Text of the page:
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Florida Governor Announces Legislation That Criminalizes Protesting


In late September, Florida Gov. Ron DeSantis announced new legislation here in Florida that would create new criminal offenses and penalties for those who “participate in disorderly assemblies,” or rather, punish those who protest. Titled the “Combating Violence, Disorder and Looting and Law Enforcement Protection Act,” some text of the bill is highly questionable in terms of violating citizens’ basic constitutional rights, such as the right to peaceably assemble, and arguably criminalizes our basic right to protest.  It also arguably violates employment laws by proposing to bar employment for those convicted of participating in disorderly or violent assemblies. Below, we discuss some of these provisions based on the new penalties that have been created for them

RICO Liability

The legislation imposes RICO liability on anyone who organizes or funds a “disorderly or violent assembly.”

1st Degree Misdemeanors

The bill makes it a 1st degree misdemeanor to simply participate in a disorderly or violent assembly as well as to “harass or intimidate” someone at a public accommodation.

2nd Degree Misdemeanor

The legislation makes it a 2nd degree felony to destroy public property during a disorderly or violent assembly.

3rd Degree Felonies

The bill makes it a 3rd degree felony to obstruct traffic during an “unpermitted” demonstration, protest, or disorderly or violent assembly (noting that a driver is not liable for any death or injury caused by fleeing from a mob for the sake of their safety), as well as when seven or more individuals are involved in any assembly where someone is injured or damage is caused to property.

Mandatory Minimum Jail Sentencing 

The bill also provides for a six-month mandatory minimum jail sentence for anyone who strikes a law enforcement officer (including with an object) during a disorderly or violent assembly.

Offense Enhancements

One of the more disturbing aspects of the proposed legislation is that it provides for offense enhancements – without providing any specificity as to what this means, exactly (i.e. whether there will be specific limits put in place, or whether this will be entirely left up to a judge’s discretion, etc.) – for those participating in disorderly or violent assemblies if they are from out of state, as well as for those who throw any object during the assembly that hits a civilian or officer, or anyone who commits assault or battery of an officer during such an assembly.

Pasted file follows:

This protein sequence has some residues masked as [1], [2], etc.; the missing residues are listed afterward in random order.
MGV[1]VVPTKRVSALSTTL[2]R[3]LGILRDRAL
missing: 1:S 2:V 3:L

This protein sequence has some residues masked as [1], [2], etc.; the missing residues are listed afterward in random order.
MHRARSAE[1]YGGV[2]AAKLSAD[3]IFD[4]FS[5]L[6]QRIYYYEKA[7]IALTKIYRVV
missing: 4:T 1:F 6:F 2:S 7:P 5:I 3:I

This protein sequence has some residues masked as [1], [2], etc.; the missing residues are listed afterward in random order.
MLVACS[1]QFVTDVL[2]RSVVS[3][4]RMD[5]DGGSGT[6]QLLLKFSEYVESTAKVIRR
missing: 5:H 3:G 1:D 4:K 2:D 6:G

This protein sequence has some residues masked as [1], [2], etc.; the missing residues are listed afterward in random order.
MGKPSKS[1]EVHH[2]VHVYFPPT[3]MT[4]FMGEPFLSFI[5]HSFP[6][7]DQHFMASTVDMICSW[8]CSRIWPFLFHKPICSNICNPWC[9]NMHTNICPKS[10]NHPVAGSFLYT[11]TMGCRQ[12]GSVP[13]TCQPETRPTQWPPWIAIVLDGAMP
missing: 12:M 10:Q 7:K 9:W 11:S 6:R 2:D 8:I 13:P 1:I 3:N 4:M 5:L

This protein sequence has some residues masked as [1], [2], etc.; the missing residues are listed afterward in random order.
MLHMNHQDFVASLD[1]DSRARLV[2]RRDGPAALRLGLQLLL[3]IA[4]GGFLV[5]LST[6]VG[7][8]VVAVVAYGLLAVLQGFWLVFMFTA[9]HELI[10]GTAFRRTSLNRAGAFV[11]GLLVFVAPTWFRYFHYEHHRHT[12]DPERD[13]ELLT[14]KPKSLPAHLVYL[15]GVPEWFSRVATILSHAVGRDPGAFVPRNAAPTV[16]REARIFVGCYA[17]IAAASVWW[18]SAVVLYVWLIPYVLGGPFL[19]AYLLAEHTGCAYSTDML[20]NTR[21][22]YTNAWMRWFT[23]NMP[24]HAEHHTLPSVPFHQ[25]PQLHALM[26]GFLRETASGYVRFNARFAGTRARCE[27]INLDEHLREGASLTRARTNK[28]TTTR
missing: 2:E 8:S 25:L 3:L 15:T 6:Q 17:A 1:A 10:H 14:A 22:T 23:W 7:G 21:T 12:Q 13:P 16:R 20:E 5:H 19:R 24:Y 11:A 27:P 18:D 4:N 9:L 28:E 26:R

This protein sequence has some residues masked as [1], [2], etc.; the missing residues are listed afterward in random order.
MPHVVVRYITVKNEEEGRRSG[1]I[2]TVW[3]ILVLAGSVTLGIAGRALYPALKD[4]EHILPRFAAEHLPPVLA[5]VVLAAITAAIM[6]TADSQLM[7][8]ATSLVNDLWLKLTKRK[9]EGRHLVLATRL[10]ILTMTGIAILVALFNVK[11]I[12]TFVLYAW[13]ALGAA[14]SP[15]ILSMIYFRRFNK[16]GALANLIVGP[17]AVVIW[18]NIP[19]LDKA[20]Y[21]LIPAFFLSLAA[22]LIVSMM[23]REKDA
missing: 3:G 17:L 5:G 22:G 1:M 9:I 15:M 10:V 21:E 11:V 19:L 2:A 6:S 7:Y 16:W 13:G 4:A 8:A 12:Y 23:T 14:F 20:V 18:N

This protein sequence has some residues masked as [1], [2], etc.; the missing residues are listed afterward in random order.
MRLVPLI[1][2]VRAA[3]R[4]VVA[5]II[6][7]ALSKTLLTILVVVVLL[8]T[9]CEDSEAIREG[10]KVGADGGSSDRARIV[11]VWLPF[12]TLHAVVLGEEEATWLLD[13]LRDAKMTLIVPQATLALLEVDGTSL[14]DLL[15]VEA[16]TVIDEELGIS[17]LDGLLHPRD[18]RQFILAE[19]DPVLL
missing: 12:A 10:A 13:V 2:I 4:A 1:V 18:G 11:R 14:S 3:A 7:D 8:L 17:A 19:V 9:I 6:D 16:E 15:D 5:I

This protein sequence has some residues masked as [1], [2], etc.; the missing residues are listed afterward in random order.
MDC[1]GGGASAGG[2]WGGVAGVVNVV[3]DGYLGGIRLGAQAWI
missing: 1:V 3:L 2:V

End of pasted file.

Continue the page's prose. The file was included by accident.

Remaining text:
Eliminates Bail or Bond

If someone is charged with participating in disorderly or violent assembly, the bill eliminates the possibility of bail or bond until their first appearance in court and creates a rebuttable presumption against bail or bond after first court appearance.

Goes After Funding & Employment—Illegally

The legislation also prohibits any state aid or grants to any local government that “slashes” the budget for law enforcement and opens them up to being sued by “victim[s] of crime[s] related to violent or disorderly assembl[ies]” for damages if their local government has been “grossly negligent” in protecting them and/or their property (while failing to define “grossly negligent”).  It also bars local and state governments from employing anyone convicted of participating in a disorderly or violent assembly and terminates any state benefits that they receive. However, federal law prohibits employers from putting in place any job applicant screening that results in discrimination based on criminal history if it ends up placing any protected group at a disadvantage, therefore it is highly unlikely that local and state government employers could legally use a question regarding previous convictions for disorderly conduct as justification for turning away job applicants.

If You Have Any Questions or Concerns About Disorderly Conduct or Any Criminal Charges in Florida, Contact Florida’s Top Legal Representation

If you have any questions or concerns about your civil rights, charges for disorderly conduct, or any other criminal charges, contact the Orlando criminal defense attorneys of The Baez Law Firm for a free consultation to find out how we can use our many years of experience and top-notch investigators to ensure that your rights are protected.



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